British filmmaker Steve McQueen's "Shame" --- about a New York City sex addict who has to face his issues once his sister visits --- received worldwide critical acclaim for the Black director. Despite these accolades, the film was snubbed by the Oscars as it received no nominations. Even lead Michael Fassbender was shut out. When asked about the snub, the Cannes winner said "In America, they're too afraid of sex, that's why he [Fassbender] wasn't nominated," adding, "It's kind of crazy, but that's how it is. It's an American award, so let them have it."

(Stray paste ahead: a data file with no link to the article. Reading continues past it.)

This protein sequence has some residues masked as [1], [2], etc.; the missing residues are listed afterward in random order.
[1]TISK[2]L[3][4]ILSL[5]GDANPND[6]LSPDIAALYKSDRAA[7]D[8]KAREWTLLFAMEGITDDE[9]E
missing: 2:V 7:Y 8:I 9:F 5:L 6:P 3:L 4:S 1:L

Despite the lack of love from the American Academy of Motion Picture Arts and Sciences, McQueen, like fellow snubbed director Dee Rees of "Pariah," will be just fine. He's slated to direct a real-life story account of Solomon Northrup, a free Black American who was kidnapped and sold into slavery. "Shame" comes to DVD this spring.
Are Americans scared of sex or is McQueen mistaking this for what's really another racially-based decision on the Academy's part?